I’ve now been an Assistant Vice President and Deputy CIO for just over a month. In some ways, it feels like no time has passed at all. In other ways, it feels like it’s been forever. Continue reading The first month
I have just a few weeks left at Drew. One of the things I keep realizing about this transition is that it’s something I’ve never done before:
Firmly in uncharted territory now.
— Mike Richichi (@chairthrower) February 22, 2016
But I had forgotten something when I tweeted this: As a child, I moved three times before I graduated high school, and my parents moved an additional time right after my graduation, and another time 2 years later while I was in college. As an adult I have moved to a new domicile 4 or 5 times as well. So I do have some experience with transitions, they’re just more personal than professional.
Every time I’ve moved, there would always come a point in the move–usually when the movers had packed everything up and the house was filled with nothing but the clutter of the move–when I didn’t want to be there anymore. There was something about that trigger that made my mind say “Yes, now, it’s time.”
I’m starting to feel that, but it’s not because I’ve physically packed up my office (I’m going to start that soon) but because I’m “packing up” my job. I’m making sure I’m giving things to other people to take on, deliberately not taking on most new things, watching as the organization makes the first steps into doing things without me. Soon, my job itself will be nothing but a cluttered house, empty except for the pieces that are too unimportant to deal with.
And that is when I will be completely ready to go.
None of this means I won’t miss the place or the people. Of course I will, and it will be very hard. But I’m reminded that there’s something about the nature of transitions that readies you for the next step, just in time for when you need it.
I’ve accepted the position of Assistant Vice President and Deputy Chief Information Officer at CUNY Baruch College. I start in April.
I’ve just passed my 23rd anniversary of working at Drew. At this point working at Drew will likely be more than half of my professional career, which was one of the many reasons I think I realized I had to take on a new position, so I could understand all the things you can only understand if you have worked in multiple places.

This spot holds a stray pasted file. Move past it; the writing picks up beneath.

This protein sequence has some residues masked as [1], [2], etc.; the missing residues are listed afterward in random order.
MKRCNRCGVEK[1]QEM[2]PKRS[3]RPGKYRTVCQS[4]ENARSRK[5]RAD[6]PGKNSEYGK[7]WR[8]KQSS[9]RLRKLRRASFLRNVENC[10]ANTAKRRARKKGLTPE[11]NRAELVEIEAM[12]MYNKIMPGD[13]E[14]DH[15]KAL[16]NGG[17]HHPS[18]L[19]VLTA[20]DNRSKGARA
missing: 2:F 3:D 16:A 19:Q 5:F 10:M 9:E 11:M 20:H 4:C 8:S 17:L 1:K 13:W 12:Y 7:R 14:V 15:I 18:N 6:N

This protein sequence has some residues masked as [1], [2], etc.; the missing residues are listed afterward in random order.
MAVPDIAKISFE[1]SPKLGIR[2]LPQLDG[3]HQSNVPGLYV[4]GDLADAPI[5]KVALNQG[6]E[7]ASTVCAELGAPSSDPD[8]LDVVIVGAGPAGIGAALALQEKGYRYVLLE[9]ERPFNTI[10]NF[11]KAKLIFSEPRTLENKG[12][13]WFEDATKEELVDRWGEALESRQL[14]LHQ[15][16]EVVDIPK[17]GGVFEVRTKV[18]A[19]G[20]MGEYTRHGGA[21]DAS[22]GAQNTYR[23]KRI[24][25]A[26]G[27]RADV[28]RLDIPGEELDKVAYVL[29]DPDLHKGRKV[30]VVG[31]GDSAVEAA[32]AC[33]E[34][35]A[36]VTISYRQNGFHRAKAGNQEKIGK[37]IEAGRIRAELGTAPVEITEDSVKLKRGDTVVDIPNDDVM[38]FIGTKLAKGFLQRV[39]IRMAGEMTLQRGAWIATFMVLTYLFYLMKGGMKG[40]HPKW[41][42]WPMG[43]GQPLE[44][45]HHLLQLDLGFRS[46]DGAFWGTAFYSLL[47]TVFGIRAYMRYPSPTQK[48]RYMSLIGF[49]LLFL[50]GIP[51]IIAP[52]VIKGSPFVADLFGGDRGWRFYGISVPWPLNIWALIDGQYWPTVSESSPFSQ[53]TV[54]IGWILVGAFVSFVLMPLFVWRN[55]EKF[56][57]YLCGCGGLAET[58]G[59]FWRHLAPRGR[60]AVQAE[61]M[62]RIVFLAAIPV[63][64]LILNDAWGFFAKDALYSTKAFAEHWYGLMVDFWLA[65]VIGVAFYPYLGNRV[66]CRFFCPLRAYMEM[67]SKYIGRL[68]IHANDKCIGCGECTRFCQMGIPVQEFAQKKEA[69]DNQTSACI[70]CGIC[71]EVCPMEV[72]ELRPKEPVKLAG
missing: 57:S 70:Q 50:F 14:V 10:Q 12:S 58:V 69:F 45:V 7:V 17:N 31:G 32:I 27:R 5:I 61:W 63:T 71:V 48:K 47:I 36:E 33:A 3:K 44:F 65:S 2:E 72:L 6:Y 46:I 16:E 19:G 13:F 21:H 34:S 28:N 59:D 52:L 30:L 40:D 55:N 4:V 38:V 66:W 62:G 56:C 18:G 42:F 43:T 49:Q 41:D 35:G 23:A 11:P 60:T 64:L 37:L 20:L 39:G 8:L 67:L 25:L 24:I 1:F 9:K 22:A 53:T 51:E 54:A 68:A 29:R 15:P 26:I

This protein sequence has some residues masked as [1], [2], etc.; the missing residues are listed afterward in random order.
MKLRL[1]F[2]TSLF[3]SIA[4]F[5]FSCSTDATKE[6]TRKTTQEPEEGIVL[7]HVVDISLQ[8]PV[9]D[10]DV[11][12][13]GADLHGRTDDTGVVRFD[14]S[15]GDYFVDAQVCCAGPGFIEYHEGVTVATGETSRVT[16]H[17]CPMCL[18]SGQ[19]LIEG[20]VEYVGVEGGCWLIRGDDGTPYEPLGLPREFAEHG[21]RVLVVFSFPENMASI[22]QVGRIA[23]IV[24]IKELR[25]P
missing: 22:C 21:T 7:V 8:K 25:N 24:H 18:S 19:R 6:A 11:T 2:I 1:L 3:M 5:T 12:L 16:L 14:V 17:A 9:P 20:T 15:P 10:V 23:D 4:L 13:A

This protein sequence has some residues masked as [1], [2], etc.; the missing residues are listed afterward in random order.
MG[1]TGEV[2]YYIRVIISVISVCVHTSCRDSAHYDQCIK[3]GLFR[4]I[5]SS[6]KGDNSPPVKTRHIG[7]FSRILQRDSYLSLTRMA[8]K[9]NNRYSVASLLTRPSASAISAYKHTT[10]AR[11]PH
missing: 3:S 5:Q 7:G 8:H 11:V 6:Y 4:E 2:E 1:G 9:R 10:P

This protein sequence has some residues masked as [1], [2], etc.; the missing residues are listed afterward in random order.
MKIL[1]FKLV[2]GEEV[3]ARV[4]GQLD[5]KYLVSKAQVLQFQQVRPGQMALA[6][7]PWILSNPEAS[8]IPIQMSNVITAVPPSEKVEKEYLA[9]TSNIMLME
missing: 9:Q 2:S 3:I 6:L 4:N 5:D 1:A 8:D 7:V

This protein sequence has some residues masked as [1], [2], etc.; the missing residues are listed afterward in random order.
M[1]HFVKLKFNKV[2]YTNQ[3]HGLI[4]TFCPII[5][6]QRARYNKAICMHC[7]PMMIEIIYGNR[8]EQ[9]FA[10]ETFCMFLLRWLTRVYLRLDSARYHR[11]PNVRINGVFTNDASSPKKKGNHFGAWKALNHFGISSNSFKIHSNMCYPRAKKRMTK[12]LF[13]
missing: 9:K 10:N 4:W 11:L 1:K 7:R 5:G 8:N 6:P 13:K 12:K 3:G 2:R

My new position will provide me a higher profile role, a larger staff to manage, a place at the table making institution-wide decisions, a chance to be an important part of a larger organization (not just Baruch but the entire CUNY system). I’m already digging into some of the new challenges and opportunities I will have. Sure, the commute will be a little more intense, but I’m hoping my “train time” will be productive–whether it’s a little extra sleep, a chance to do work, or even time spent recreationally on the computer so I can focus on my home life when I do get home. And I get a built in hour or so of walking every day, which means even on days I don’t get to the gym or out for a run (and I’ll be able to run along the East River Greenway) I’ll still be getting my daily exercise.
Of course, I will miss my friends and colleagues at Drew very much. However, as an alumnus of the institution, I will be around. I’m also still a 10-minute drive away, so hopefully I’ll get to visit frequently enough. In fact, it will be great to be connected to Drew “just” as an alumnus instead of “an alumnus and administrator.”
I’m looking forward to my new adventure. I’m going to learn so much and grow a lot as a person. Most importantly, I think I’m really going to be able to make a difference at my new institution.
Here’s to the future!
I’ve been in higher education for nearly 25 years now, and I’m finally doing something I’ve never done before.
Teaching a college course.
One thing I forgot to mention about Wednesday is that a few weeks before the conference I got an email from a video producer for EdTech Magazine (published by CDW) asking if I wanted to be interviewed for videos they were making about EDUCAUSE. I figured the only right answer to that question was “sure!” so I said yes. I got a call sheet with several questions on it and a warning that they would not have hair and makeup on site so to arrive camera ready. A few extra brushes of the hair, and a good shave were thus necessities in the morning.
I’ve been home for a while now and it’s a good time to collect my thoughts and musings about the conference. Continue reading EDUCAUSE 2015–Part 1
You’ll hear people talk about them a lot. People should be mentors. People should have mentors. People should both have and be a mentor.